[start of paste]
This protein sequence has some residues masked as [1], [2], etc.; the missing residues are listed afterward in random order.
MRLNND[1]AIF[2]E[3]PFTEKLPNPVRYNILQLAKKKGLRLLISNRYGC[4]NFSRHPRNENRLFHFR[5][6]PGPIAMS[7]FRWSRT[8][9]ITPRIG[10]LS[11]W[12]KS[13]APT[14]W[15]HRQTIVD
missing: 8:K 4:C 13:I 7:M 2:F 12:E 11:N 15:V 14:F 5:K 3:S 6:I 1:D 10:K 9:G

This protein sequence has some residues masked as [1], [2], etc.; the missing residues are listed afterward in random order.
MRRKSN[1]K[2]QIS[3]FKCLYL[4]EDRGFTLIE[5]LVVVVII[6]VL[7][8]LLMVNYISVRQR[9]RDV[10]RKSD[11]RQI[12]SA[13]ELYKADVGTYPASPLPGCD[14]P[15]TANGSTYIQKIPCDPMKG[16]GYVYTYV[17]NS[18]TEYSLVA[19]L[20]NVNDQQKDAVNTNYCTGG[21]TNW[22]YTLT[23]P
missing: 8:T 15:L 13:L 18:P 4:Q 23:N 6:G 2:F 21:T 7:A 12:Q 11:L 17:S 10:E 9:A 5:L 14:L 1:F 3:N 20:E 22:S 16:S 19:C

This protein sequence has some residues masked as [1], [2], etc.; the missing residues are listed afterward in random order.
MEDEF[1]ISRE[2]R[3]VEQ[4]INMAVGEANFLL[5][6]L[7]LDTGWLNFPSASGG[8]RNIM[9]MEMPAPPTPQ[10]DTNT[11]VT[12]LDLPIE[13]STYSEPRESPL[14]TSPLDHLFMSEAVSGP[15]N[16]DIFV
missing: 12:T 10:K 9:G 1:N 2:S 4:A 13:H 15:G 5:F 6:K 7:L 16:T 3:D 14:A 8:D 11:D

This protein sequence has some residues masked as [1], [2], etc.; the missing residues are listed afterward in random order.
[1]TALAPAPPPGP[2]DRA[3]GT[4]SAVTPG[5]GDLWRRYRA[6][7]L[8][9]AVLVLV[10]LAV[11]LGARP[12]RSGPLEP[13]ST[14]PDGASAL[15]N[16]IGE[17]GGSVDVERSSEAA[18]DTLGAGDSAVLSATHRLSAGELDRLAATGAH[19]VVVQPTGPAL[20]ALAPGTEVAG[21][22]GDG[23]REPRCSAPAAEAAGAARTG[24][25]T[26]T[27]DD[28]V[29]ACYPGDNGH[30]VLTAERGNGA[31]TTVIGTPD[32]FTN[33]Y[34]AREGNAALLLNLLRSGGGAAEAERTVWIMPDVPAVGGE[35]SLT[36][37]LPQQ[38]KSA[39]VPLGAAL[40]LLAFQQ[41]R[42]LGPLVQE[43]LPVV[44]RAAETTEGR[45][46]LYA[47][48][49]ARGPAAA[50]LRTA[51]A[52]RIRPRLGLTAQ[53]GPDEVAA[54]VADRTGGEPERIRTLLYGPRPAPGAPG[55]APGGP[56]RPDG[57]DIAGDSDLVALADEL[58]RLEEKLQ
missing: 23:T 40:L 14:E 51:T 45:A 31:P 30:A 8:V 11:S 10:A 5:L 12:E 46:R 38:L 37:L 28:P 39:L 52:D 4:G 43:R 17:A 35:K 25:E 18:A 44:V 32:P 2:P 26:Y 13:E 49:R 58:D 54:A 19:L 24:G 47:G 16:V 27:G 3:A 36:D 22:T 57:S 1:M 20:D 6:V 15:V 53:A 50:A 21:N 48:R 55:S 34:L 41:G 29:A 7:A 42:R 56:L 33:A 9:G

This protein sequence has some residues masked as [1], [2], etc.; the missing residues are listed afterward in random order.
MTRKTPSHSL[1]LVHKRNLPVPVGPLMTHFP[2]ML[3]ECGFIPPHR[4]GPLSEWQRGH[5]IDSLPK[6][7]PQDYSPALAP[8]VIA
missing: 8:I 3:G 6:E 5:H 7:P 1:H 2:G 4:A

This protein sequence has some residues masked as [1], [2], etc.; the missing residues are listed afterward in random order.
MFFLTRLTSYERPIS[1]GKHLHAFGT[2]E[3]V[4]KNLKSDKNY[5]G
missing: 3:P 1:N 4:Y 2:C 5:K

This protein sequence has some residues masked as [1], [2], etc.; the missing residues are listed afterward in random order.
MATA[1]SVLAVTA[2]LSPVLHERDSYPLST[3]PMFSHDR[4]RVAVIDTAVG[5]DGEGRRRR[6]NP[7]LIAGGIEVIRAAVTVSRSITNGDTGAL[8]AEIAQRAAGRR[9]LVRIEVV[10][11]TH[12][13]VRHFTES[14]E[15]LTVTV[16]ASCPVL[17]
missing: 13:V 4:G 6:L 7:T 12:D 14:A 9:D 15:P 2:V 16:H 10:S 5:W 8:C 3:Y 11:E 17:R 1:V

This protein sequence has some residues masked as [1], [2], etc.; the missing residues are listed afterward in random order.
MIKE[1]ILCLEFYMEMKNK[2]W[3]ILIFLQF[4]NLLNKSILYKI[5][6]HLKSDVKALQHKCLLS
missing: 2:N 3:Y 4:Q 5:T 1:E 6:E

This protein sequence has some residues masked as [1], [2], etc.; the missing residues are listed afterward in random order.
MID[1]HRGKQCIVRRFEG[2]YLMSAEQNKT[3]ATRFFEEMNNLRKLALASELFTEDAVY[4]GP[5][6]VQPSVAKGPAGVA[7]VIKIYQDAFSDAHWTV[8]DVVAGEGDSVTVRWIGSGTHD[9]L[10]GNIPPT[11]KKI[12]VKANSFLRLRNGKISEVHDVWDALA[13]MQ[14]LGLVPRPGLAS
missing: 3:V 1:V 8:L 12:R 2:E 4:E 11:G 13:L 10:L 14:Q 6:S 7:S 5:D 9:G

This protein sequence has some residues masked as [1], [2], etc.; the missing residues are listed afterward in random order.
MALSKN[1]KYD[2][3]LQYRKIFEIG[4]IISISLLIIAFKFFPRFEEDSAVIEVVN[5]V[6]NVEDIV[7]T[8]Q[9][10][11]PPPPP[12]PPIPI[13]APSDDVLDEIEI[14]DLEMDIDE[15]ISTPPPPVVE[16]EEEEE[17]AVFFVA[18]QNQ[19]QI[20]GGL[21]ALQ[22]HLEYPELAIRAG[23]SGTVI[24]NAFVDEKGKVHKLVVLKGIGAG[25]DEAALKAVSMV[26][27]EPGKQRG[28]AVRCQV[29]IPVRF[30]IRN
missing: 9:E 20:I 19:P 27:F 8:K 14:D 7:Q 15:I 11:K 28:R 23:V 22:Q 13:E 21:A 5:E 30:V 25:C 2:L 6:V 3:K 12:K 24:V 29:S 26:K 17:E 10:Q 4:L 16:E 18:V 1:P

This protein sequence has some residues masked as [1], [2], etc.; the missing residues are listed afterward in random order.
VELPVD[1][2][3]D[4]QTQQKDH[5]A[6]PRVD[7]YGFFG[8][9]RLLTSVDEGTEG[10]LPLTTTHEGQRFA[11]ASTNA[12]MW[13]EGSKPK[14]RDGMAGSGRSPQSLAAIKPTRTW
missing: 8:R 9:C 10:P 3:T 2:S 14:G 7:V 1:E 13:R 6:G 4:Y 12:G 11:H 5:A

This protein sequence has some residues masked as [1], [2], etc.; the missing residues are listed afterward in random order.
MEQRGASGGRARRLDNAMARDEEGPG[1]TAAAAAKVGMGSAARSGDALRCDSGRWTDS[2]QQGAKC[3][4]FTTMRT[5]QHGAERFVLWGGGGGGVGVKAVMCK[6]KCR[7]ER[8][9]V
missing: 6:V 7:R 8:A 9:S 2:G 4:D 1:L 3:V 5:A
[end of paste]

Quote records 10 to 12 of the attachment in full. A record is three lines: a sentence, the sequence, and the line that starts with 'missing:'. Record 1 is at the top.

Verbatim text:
This protein sequence has some residues masked as [1], [2], etc.; the missing residues are listed afterward in random order.
MALSKN[1]KYD[2][3]LQYRKIFEIG[4]IISISLLIIAFKFFPRFEEDSAVIEVVN[5]V[6]NVEDIV[7]T[8]Q[9][10][11]PPPPP[12]PPIPI[13]APSDDVLDEIEI[14]DLEMDIDE[15]ISTPPPPVVE[16]EEEEE[17]AVFFVA[18]QNQ[19]QI[20]GGL[21]ALQ[22]HLEYPELAIRAG[23]SGTVI[24]NAFVDEKGKVHKLVVLKGIGAG[25]DEAALKAVSMV[26][27]EPGKQRG[28]AVRCQV[29]IPVRF[30]IRN
missing: 9:E 20:I 19:P 27:F 8:K 14:D 7:Q 15:I 11:K 28:R 23:V 22:Q 13:E 21:A 5:E 30:V 25:C 2:L 6:V 3:K 12:K 24:V 29:S 26:K 17:E 10:Q 4:L 16:E 18:V 1:P

This protein sequence has some residues masked as [1], [2], etc.; the missing residues are listed afterward in random order.
VELPVD[1][2][3]D[4]QTQQKDH[5]A[6]PRVD[7]YGFFG[8][9]RLLTSVDEGTEG[10]LPLTTTHEGQRFA[11]ASTNA[12]MW[13]EGSKPK[14]RDGMAGSGRSPQSLAAIKPTRTW
missing: 8:R 9:C 10:P 3:T 2:S 14:G 7:V 1:E 13:R 6:G 4:Y 12:G 11:H 5:A

This protein sequence has some residues masked as [1], [2], etc.; the missing residues are listed afterward in random order.
MEQRGASGGRARRLDNAMARDEEGPG[1]TAAAAAKVGMGSAARSGDALRCDSGRWTDS[2]QQGAKC[3][4]FTTMRT[5]QHGAERFVLWGGGGGGVGVKAVMCK[6]KCR[7]ER[8][9]V
missing: 6:V 7:R 8:A 9:S 2:G 4:D 1:L 3:V 5:A